[dns-operations] Nameserver responses from different IP than destination of request

Warren Kumari warren at kumari.net
Mon Aug 31 18:19:08 UTC 2020

On Mon, Aug 31, 2020 at 2:11 PM Florian Weimer <fw at deneb.enyo.de> wrote:
> * Puneet Sood via dns-operations:
> > We would be interested in hearing other operator's experience here.
> > Are recursive servers seeing similar behavior from authoritative
> > servers? If yes, are you discarding these responses?
> > Are there authoritative server operators who still need the
> > flexibility afforded by RFC 1035?
> If I recall correctly, while helping to run an academic network I
> encountered this issue on the authoritative server side.  That was
> close to twenty years ago, and even back then, it did not occur to us
> to push the resolvers to accept these incorrectly sourced responses,
> instead of getting the authoritative server operator to fix their
> setup.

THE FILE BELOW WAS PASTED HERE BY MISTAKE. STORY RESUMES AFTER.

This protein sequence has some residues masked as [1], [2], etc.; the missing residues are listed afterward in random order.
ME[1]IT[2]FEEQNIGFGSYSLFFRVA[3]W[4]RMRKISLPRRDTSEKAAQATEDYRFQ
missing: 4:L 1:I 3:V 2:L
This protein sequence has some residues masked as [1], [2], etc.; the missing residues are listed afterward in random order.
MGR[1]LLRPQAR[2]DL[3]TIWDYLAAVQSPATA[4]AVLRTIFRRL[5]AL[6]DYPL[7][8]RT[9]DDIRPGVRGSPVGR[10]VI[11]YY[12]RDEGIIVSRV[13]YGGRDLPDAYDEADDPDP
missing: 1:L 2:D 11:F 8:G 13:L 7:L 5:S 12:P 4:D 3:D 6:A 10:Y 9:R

The bit that I'm failing to understand is why these continue to exist
-- if everyone (or, everyone other than Google) are ignoring /
dropping these, how / why are they still on the Internet? Is it just
the $whatever are sending these are always deployed next to something
that ain't broke and the operator just hasn't noticed?
Or are perhaps more things accepting these than we expect?


> Or maybe I'm not correctly remembering things, and it wasn't
> DNS but Sun RPC.  (Hard to believe that even early BIND 4 didn't get
> this right, and what else could they have been running?)
> Anyway, in my current world, most recursive DNS servers operate behind
> some sort of stateful packet filter, so the server operators on their
> own cannot make these incorrectly source responses work because the
> systems under their direct control never receive them.
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I don't think the execution is relevant when it was obviously a bad
idea in the first place.
This is like putting rabid weasels in your pants, and later expressing
regret at having chosen those particular rabid weasels and that pair
of pants.

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